Palin said her divorce was ‘when,’ not ‘if’

Sarah Palin, in 2007, indicated she was contemplating a divorce.

In a Sept. 26, 2007, email obtained by The Associated Press, Palin wrote to an aide and her husband, Todd Palin: “So speaking of. .. If we, er, when we get a divorce, does that quell ‘conflict of interest’ accusations about BP?”

The email was titled “Marital Problems.”

{mosads}At the time, her husband was working for BP on the North Slope pipeline.

An aide included on the email responded: “Very funny” — an indication Palin was joking.

No other details about the circumstances surrounding the emails were available.

The information was included in more than 17,000 records released Thursday by Alaska officials, according to The Associated Press, which obtained the documents as part of a Freedom of Information Act request.

Divorce rumors have circulated about the couple for years. In November of 2010 there was talk the couple reached a $20 million divorce settlement. The Palins denied it in an interview with People magazine.

In August 2009, the Palins denied reports of a divorce via a spokeswoman, who posted a note on Sarah Palin’s Facebook page: “There is no truth to the recent ‘story’ (and story is the correct term for this type of fiction) that the Palins are divorcing. The Palins remain married, committed to each other and their family.”

But other emails in the AP report indicate Palin’s frustration in her final days as Alaska’s governor, including one where she wrote: “I can’t take it anymore.”

In its analysis of the information, the AP writes: “The emails, most from Palin’s final 10 months in office, illustrate what Palin has said all along: The intense scrutiny of her family and work was a financial and emotional drain that forced her to step down as governor.”

In several of the emails, Palin complained about the financial toll on her family and the state of Alaska since she became John McCain’s 2008 running mate.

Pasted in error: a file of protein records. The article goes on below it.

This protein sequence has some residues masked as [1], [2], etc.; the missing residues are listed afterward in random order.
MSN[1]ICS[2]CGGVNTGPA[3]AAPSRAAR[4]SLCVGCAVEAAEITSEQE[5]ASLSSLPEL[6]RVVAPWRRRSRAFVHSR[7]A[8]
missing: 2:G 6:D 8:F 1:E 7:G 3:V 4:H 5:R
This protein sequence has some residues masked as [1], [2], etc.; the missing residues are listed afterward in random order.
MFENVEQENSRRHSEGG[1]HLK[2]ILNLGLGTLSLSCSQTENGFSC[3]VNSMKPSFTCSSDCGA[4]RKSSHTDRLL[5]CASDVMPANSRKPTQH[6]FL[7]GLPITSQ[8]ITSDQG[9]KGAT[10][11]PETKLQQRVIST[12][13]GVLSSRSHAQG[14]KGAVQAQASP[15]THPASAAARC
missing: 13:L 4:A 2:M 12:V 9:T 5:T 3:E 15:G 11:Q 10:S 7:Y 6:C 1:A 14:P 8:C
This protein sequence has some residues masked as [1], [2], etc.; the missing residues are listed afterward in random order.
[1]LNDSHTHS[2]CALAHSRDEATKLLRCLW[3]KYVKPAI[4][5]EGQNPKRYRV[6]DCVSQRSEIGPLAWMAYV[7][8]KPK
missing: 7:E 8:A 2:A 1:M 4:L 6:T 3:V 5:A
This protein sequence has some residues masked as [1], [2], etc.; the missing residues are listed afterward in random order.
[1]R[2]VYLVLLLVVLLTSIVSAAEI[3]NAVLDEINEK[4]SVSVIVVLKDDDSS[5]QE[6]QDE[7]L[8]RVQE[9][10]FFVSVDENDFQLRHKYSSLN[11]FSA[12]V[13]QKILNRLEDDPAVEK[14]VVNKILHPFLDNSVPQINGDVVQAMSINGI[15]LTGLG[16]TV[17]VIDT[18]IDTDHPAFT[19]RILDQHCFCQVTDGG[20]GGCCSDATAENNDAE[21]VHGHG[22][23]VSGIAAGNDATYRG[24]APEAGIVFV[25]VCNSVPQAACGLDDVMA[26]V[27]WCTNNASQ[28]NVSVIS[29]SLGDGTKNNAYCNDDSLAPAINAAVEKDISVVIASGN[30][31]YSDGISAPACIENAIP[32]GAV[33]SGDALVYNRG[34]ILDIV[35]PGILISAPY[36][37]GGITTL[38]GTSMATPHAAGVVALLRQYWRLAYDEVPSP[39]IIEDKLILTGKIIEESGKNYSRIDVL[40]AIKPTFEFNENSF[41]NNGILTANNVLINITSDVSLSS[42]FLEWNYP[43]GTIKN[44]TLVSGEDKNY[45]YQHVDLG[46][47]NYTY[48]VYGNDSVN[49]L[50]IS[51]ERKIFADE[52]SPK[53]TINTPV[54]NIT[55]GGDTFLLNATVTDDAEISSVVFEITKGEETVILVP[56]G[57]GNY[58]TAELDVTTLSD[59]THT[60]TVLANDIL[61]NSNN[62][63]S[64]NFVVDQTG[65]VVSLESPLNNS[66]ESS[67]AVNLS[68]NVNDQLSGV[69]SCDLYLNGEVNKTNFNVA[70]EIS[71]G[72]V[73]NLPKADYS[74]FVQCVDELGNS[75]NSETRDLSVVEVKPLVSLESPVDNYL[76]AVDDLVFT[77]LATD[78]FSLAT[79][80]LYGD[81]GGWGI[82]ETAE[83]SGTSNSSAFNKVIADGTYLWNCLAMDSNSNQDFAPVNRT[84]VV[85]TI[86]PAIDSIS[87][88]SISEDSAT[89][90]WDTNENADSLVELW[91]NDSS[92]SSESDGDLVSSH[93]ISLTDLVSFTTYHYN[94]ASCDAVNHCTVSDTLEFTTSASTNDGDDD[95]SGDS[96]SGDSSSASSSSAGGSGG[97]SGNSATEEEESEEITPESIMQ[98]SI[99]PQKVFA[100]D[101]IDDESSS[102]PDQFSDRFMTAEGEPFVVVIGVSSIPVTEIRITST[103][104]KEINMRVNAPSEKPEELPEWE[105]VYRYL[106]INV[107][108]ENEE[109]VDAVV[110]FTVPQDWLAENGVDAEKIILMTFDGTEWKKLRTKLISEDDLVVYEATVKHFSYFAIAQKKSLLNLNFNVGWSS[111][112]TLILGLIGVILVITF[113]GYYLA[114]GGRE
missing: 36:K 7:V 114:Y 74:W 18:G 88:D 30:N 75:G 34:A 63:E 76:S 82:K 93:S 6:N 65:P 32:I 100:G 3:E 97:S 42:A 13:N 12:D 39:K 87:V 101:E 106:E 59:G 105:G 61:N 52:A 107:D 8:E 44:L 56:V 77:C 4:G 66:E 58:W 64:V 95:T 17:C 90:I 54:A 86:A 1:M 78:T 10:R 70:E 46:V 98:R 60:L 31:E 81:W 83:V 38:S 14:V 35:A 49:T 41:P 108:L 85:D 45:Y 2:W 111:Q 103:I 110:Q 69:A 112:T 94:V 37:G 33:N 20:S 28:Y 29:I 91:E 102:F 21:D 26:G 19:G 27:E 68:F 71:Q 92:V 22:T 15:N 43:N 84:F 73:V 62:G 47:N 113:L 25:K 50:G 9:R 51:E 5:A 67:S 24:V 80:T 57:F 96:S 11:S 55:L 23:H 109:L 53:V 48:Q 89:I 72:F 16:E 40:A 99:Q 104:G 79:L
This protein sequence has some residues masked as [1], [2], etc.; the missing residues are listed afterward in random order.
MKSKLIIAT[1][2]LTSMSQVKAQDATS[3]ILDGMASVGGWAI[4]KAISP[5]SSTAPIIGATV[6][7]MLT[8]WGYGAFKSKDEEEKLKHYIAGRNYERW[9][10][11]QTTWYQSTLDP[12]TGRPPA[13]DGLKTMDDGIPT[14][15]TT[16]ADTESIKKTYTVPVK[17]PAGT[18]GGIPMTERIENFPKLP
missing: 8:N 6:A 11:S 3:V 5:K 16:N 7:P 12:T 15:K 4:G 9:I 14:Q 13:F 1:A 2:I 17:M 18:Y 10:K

She noted she had been the target of “many frivolous suits and charges since the DAY I became VP candidate. I can’t afford this job.”

Other tidbits from the document release:

— In a March 19, 2009, email to aides Palin complained that the more than 150 Freedom of Information Act requests had cost Alaska more than $1 million, adding, “[A]nd who knows what all the bogus ethics charges have cost the state.”

— She was angry at having to pay for her own defense, which was about $500,000 at that point, saying Todd had to go back to work on the North Slope because of it: “We’ve all had to pay for our OWN legal defense in this political bloodsport — it’s horrendous — why do you think Todd is on the slope today? I am paying to defend in my capacity as GOVERNOR — actions taken in my official position. This is unheard of anywhere else.”

— Palin, now a Fox News analyst, complained about the media in an April 11, 2009, email: “If there were any other way I could speak to Alaskans without going through some of these reporters, I sure would.”

— In April 2009, amid concerns about another ethics complaint, Palin wrote to her husband and two aides: “I can’t take it anymore.”

Palin resigned from the governorship in July 2009.

— This story was last updated at 2:48 p.m.

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